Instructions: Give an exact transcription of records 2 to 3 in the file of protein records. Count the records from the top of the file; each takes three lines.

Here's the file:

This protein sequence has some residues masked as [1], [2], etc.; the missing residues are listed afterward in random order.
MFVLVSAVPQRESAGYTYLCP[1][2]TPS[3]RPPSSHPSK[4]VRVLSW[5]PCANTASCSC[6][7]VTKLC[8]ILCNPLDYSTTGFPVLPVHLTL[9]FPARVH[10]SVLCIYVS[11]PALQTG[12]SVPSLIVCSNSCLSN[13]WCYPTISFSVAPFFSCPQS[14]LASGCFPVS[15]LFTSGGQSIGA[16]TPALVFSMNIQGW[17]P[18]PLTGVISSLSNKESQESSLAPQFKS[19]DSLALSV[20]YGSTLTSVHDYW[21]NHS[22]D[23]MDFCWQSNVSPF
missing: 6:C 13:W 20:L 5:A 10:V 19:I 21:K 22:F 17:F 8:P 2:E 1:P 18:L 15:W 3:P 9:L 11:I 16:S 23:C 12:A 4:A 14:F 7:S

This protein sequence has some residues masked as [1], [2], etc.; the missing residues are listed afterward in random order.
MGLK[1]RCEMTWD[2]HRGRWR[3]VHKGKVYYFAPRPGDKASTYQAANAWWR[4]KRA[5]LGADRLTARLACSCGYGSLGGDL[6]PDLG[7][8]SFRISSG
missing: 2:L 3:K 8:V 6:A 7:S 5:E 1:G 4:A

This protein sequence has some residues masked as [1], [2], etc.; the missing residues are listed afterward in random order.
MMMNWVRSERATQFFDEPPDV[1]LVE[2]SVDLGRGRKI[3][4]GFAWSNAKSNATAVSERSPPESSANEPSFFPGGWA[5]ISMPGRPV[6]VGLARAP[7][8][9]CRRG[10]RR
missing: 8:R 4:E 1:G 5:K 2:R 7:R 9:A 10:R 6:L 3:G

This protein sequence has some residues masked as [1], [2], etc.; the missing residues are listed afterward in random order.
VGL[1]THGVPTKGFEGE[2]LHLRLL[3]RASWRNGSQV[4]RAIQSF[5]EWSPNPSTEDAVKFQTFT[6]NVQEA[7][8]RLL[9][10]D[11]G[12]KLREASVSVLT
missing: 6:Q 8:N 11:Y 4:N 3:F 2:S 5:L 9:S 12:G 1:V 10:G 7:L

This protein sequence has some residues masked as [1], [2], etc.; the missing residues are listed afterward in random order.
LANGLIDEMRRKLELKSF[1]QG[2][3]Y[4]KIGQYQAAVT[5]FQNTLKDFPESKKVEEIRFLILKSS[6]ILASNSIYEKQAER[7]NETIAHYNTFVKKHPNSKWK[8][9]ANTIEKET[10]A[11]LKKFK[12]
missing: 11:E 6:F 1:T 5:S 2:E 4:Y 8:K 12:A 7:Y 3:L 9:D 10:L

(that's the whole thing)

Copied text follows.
This protein sequence has some residues masked as [1], [2], etc.; the missing residues are listed afterward in random order.
MGLK[1]RCEMTWD[2]HRGRWR[3]VHKGKVYYFAPRPGDKASTYQAANAWWR[4]KRA[5]LGADRLTARLACSCGYGSLGGDL[6]PDLG[7][8]SFRISSG
missing: 2:L 3:K 8:V 6:A 7:S 5:E 1:G 4:A

This protein sequence has some residues masked as [1], [2], etc.; the missing residues are listed afterward in random order.
MMMNWVRSERATQFFDEPPDV[1]LVE[2]SVDLGRGRKI[3][4]GFAWSNAKSNATAVSERSPPESSANEPSFFPGGWA[5]ISMPGRPV[6]VGLARAP[7][8][9]CRRG[10]RR
missing: 8:R 4:E 1:G 5:K 2:R 7:R 9:A 10:R 6:L 3:G